New York State Court of Claims

New York State Court of Claims

DELACRUZ v. THE STATE OF NEW YORK, #2008-015-004, Claim No. NONE, Motion No. M-74125


Late claim relief was granted where proposed claim alleged that a ministerial error of DMV lead to the claimant's arrest and confinement. Totality of factors favored granting the motion.

Case Information

1 1.The caption is amended sua sponte to reflect the only properly named defendant.
Claimant short name:
Footnote (claimant name) :

Footnote (defendant name) :
The caption is amended sua sponte to reflect the only properly named defendant.
Third-party claimant(s):

Third-party defendant(s):

Claim number(s):
Motion number(s):
Cross-motion number(s):

Claimant’s attorney:
Charles R. Sabel, Esquire
Defendant’s attorney:
Honorable Andrew M. Cuomo, Attorney General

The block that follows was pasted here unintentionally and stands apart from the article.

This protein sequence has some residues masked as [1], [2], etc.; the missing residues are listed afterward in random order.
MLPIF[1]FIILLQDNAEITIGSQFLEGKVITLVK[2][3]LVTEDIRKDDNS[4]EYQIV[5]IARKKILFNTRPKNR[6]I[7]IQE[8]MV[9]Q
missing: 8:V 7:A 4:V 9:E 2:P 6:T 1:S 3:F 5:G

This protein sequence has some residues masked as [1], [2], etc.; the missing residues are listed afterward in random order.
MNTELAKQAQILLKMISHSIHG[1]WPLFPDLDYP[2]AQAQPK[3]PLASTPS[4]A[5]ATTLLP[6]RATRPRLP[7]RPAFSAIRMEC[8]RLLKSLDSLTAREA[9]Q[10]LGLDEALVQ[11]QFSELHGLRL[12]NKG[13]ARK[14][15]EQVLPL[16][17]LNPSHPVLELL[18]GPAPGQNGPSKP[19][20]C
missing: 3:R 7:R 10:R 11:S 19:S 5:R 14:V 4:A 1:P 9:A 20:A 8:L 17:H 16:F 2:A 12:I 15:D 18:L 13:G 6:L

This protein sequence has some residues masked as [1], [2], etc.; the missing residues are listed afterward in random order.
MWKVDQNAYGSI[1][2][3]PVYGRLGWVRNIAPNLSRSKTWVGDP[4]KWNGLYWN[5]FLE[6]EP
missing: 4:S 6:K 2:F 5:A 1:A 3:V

By: Kevan J. Acton, EsquireAssistant Attorney General
Third-party defendant’s attorney:

Signature date:
January 9, 2008
Saratoga Springs

Official citation:

Appellate results:

See also (multicaptioned case)

Movant seeks permission to file a late claim pursuant to Court of Claims Act § 10 (6). The proposed claim alleges that on October 24, 2006 the movant was arrested by officers of the Taxi and Limousine Commission (TLC) and/or the New York City Police Department for driving his motor vehicle with a suspended license. The proposed claim alleges that the arrest and subsequent detention was the result of erroneous information provided by the New York State Department of Motor Vehicles (DMV) stating:

"The NYSDMV records showing that Claimant's license or privilege of operating a motor vehicle was suspended or revoked, and the transmittal of such records to the aforementioned Taxi and Limousine Commission ("TLC") Agent and or an officer of the New York City Police Department was a result of the wrongful, reckless, careless and negligent conduct of the NYSDMV and or its employees and agents, in the maintenance and/or transmittal of its records. At the time, Claimant's license or privilege of operating a motor vehicle was not suspended or revoked, or NYSDMV knew or should have known that its records showing a suspension or revocation were not accurate."